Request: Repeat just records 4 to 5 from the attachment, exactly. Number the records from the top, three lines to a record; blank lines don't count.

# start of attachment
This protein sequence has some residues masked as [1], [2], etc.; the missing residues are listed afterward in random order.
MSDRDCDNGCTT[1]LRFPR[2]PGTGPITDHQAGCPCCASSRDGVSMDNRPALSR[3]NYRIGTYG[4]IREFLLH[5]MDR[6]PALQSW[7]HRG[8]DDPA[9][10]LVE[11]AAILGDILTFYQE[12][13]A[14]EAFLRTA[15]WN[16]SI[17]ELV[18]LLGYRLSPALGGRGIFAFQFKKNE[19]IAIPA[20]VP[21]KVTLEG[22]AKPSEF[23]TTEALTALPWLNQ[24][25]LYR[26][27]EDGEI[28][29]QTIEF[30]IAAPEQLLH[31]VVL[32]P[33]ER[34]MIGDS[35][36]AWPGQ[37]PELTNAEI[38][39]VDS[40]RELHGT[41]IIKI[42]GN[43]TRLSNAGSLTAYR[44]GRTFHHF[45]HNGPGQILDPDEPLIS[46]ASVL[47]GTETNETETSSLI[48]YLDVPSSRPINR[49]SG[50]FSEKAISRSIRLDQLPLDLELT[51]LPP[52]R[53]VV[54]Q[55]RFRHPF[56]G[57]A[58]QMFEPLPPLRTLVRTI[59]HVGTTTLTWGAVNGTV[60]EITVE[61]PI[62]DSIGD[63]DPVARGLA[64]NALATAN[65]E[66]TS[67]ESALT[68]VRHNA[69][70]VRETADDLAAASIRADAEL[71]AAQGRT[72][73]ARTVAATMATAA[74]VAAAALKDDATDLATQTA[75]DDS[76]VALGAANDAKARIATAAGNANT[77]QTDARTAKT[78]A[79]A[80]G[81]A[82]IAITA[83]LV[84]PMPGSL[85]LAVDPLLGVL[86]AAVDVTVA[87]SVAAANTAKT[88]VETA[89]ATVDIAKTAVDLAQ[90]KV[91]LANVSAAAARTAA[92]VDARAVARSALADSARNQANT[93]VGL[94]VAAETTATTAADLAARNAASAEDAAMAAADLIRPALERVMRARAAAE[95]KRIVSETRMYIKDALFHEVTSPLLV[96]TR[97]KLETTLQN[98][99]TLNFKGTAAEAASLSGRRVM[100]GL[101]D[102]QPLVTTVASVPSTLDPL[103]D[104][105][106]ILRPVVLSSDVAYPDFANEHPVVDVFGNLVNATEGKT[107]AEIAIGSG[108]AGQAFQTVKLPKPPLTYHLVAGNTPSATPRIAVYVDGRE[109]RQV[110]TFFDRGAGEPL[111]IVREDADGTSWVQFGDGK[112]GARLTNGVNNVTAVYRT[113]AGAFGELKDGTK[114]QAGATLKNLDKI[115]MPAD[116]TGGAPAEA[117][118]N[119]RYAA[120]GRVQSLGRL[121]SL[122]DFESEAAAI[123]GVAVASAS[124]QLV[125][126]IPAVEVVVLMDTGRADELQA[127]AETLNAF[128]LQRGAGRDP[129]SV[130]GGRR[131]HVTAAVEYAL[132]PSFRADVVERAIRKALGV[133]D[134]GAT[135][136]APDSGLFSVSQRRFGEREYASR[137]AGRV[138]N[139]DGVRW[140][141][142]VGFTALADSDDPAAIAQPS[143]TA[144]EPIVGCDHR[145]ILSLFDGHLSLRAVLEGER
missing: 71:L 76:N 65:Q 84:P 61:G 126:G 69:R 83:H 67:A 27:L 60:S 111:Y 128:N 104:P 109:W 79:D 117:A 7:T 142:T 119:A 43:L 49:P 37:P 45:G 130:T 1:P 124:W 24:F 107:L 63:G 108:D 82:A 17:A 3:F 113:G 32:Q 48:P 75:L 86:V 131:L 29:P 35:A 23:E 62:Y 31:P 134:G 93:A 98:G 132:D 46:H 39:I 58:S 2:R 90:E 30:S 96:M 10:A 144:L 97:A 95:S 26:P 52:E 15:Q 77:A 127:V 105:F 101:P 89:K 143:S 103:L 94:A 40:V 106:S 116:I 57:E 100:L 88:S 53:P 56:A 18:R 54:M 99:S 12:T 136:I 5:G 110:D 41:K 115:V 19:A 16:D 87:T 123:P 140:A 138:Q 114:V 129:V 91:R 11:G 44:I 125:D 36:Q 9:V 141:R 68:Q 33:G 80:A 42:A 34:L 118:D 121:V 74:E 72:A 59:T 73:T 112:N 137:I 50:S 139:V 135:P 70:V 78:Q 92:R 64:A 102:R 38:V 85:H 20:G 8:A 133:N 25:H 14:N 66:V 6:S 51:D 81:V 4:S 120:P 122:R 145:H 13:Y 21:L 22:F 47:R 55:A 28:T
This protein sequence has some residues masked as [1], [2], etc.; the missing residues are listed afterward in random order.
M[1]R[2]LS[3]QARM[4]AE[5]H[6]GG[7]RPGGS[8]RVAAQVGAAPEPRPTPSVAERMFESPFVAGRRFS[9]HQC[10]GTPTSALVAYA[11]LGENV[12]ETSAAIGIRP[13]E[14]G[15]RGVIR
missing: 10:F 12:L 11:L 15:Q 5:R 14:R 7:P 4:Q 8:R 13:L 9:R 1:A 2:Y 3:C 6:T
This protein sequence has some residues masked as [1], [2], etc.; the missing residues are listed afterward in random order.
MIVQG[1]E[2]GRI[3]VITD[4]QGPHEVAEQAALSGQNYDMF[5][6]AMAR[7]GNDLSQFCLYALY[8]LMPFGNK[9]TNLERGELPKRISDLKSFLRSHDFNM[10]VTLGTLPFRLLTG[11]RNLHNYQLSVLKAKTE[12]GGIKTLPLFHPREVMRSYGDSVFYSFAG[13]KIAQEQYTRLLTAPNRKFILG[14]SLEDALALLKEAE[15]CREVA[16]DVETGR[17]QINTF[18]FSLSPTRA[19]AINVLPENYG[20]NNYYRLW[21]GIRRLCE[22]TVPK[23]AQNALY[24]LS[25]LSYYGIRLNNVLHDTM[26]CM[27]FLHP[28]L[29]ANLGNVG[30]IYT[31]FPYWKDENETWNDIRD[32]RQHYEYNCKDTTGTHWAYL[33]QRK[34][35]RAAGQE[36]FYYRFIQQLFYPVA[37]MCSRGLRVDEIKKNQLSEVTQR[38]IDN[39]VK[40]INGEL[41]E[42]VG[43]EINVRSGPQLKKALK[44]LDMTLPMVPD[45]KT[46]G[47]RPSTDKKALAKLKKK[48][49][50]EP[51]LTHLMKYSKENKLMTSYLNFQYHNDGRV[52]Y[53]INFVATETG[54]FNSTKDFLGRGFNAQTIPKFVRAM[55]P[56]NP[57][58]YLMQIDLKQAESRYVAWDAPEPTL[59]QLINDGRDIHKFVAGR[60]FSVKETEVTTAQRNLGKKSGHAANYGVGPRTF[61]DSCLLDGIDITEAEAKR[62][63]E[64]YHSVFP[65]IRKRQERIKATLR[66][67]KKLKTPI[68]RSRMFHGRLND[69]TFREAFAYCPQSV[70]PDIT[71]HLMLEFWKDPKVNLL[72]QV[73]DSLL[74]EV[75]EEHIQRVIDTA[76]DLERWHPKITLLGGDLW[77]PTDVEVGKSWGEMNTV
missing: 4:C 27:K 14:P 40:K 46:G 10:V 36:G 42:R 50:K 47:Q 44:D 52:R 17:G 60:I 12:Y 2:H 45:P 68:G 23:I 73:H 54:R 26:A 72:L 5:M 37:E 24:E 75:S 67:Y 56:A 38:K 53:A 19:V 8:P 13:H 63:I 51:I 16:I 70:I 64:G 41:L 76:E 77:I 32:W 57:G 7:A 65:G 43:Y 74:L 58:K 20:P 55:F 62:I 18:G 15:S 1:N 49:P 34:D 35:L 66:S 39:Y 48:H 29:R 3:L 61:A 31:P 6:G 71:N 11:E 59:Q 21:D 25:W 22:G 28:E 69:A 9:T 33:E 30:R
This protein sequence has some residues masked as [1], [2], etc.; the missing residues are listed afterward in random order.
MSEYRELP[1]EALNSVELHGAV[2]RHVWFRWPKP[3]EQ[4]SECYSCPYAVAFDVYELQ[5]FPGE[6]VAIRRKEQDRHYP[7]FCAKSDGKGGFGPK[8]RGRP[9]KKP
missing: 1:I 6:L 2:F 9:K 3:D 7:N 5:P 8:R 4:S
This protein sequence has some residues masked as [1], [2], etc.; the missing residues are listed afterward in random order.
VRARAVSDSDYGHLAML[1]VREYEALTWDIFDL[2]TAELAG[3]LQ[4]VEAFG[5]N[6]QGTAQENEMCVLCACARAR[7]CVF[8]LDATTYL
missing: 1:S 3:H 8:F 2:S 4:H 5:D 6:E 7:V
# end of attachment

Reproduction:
This protein sequence has some residues masked as [1], [2], etc.; the missing residues are listed afterward in random order.
MSEYRELP[1]EALNSVELHGAV[2]RHVWFRWPKP[3]EQ[4]SECYSCPYAVAFDVYELQ[5]FPGE[6]VAIRRKEQDRHYP[7]FCAKSDGKGGFGPK[8]RGRP[9]KKP
missing: 1:I 6:L 2:F 9:K 3:D 7:N 5:P 8:R 4:S
This protein sequence has some residues masked as [1], [2], etc.; the missing residues are listed afterward in random order.
VRARAVSDSDYGHLAML[1]VREYEALTWDIFDL[2]TAELAG[3]LQ[4]VEAFG[5]N[6]QGTAQENEMCVLCACARAR[7]CVF[8]LDATTYL
missing: 1:S 3:H 8:F 2:S 4:H 5:D 6:E 7:V